a high or inordinate opinion of one's own dignity, importance, merit, or superiority, whether as cherished in the mind or as displayed in bearing, conduct, etc.
the state or feeling of being proud.
pleasure or satisfaction taken in something done by or belonging to oneself or believed to reflect credit upon oneself: civic pride.
celebration of a specific minority group and affirmation of equal rights for members of that community: Black pride;Puerto Rican pride.: See also Pride1.
something that causes a person or persons to be proud: His art collection was the pride of the family.
the best of a group, class, society, etc.: This bull is the pride of the herd.
the most flourishing state or period: in the pride of adulthood.
mettle in a horse.
Literary. splendor, magnificence, or pomp.
a group of lions.
sexual desire, especially in a female animal.
ornament or adornment.
to indulge or plume (oneself) in a feeling of pride (usually followed by on or upon): She prides herself on her tennis.
Idioms about pride
pride and joy, someone or something cherished, valued, or enjoyed above all others: Their new grandchild is their pride and joy.
- pride·ful, adjective
- pride·less, adjective
- pride·less·ly, adverb
Other definitions for Pride (2 of 3)
recognition of LGBTQ identity, affirmation of equal rights, and celebration of visibility, dignity, and diversity in the LGBTQ community (formerly referred to as Gay Pride ): The primary mission of our new student organization is Pride.
events or organizations that celebrate the LGBTQ community and its members (often used attributively): Pride was extra special the first year I was out.LGBT people of color are celebrating Black and Latinx Pride this June.Have you ever been to the Pride parade in NYC?
Other definitions for Pride (3 of 3)
Thomas, died 1658, English soldier and regicide.
Dictionary.com Unabridged Based on the Random House Unabridged Dictionary, © Random House, Inc. 2023
How to use pride in a sentence
pride weekend is held in June in Fair Park and includes a music festival, a family pride zone and the Texas Freedom Parade.
The day that I walked into a bookstore when my first book was published and saw my book, there was … I took more pride in that and still do than I do in pretty much anything I’ve ever done on TV or radio.
Not only have they been putting their lives on the line to provide crucial services for our country, they’ve done so with pride.ESSENCE Essential Heroes Awards: Join Us As We Honor Extraordinary Service In 2020 | Rachaell Davis | November 6, 2020 | Essence.com
Team members feel pride and ownership in their work and are able to see the results making a difference.
I hope that, somewhere, David and Rosa Thomas, Calvin and Millie Johnson and the former residents of Ocoee might be smiling with pride.
SAN FRANCISCO — This town has long prided itself as “The City That Knows How.”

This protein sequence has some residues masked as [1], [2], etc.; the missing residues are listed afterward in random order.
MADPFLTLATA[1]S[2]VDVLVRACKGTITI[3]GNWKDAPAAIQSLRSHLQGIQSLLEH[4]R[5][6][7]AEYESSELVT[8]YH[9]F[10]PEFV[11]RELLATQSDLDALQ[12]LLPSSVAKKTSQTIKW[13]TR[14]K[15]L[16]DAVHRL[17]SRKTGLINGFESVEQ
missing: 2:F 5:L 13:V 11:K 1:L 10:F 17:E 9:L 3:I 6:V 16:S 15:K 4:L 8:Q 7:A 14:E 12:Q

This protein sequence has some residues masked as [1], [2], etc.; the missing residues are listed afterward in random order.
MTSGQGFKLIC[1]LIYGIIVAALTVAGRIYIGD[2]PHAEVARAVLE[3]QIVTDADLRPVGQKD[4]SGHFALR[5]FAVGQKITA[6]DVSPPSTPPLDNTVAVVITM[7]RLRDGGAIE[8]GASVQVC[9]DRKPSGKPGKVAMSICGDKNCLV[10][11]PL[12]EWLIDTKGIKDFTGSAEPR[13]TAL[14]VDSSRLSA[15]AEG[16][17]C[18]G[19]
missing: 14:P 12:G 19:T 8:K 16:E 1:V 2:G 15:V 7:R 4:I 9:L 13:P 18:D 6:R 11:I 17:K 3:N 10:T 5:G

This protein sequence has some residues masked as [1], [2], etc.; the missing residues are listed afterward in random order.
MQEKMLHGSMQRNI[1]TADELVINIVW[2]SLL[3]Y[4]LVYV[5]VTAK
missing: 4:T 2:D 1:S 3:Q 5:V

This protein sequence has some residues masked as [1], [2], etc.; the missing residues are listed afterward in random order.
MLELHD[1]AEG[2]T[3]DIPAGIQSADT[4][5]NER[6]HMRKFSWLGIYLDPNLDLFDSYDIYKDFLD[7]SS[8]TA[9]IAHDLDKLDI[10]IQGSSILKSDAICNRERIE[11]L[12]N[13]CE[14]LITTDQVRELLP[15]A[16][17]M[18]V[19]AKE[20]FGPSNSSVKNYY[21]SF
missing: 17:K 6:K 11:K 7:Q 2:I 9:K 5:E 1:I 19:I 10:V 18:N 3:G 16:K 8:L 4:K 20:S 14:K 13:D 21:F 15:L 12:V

New York Fashion Week attracted crowds who prided themselves on their knowledge of the latest and greatest in high fashion.A Home Depot Marriage Proposal, Joking Bad & More Viral Videos | | September 15, 2013 | THE DAILY BEAST
I prided myself on having a mouth like a sailor, imagined myself unshockable.
Television audiences have long prided themselves on predicting what will happen on their favorite shows.Why ‘Homeland,’ ‘Spartacus,’ and ‘Louie’ Explode TV Viewers’ Expectations | Ryan McGee | November 12, 2012 | THE DAILY BEAST
Nora prided herself in knowing how to do things, where to get them, what was good and in what way it was good.Remembering Nora Ephron as Our Dorothy Parker, but More | Stephen Schiff | June 27, 2012 | THE DAILY BEAST
If he had ever prided himself upon his tact, he was aware that to-day it would be a most miserable failure.Tessa Wadsworth's Discipline | Jennie M. Drinkwater
He prided himself on his knowledge of the railway staff, down to the humblest member.Fifty Years of Railway Life in England, Scotland and Ireland | Joseph Tatlow
He had told Ruby he would neither give his clothes nor money to the farce, and he prided himself on never going back on his word.The Cromptons | Mary J. Holmes
For portly 130 D prided himself, and perhaps with some justice, on his intimate knowledge of the ways of women.The Pit Town Coronet, Volume II (of 3) | Charles James Wills
He rather prided himself on the way he played his part, and wore the tri-color cockade with an air of conviction.The Light That Lures | Percy Brebner
British Dictionary definitions for pride (1 of 2)
a feeling of honour and self-respect; a sense of personal worth
excessive self-esteem; conceit
a source of pride
satisfaction or pleasure taken in one's own or another's success, achievements, etc (esp in the phrase take (a) pride in)
the better or most superior part of something; flower
the most flourishing time
a group (of lions)
the mettle of a horse; courage; spirit
archaic sexual desire, esp in a female animal
archaic display, pomp, or splendour
pride of place the most important position
(tr; foll by on or upon) to take pride in (oneself) for
(intr) to glory or revel (in)
- prideful, adjective
- pridefully, adverb
British Dictionary definitions for Pride (2 of 2)
Thomas. died 1658, English soldier on the Parliamentary side during the Civil War. He expelled members of the Long Parliament hostile to the army (Pride's Purge, 1648) and signed Charles I's death warrant
Collins English Dictionary - Complete & Unabridged 2012 Digital Edition © William Collins Sons & Co. Ltd. 1979, 1986 © HarperCollins Publishers 1998, 2000, 2003, 2005, 2006, 2007, 2009, 2012
Other Idioms and Phrases with pride
In addition to the idioms beginning with pride
- pride and joy
- pride of place
- pride oneself on
- burst with (pride)
- swallow one's pride
The American Heritage® Idioms Dictionary Copyright © 2002, 2001, 1995 by Houghton Mifflin Harcourt Publishing Company. Published by Houghton Mifflin Harcourt Publishing Company.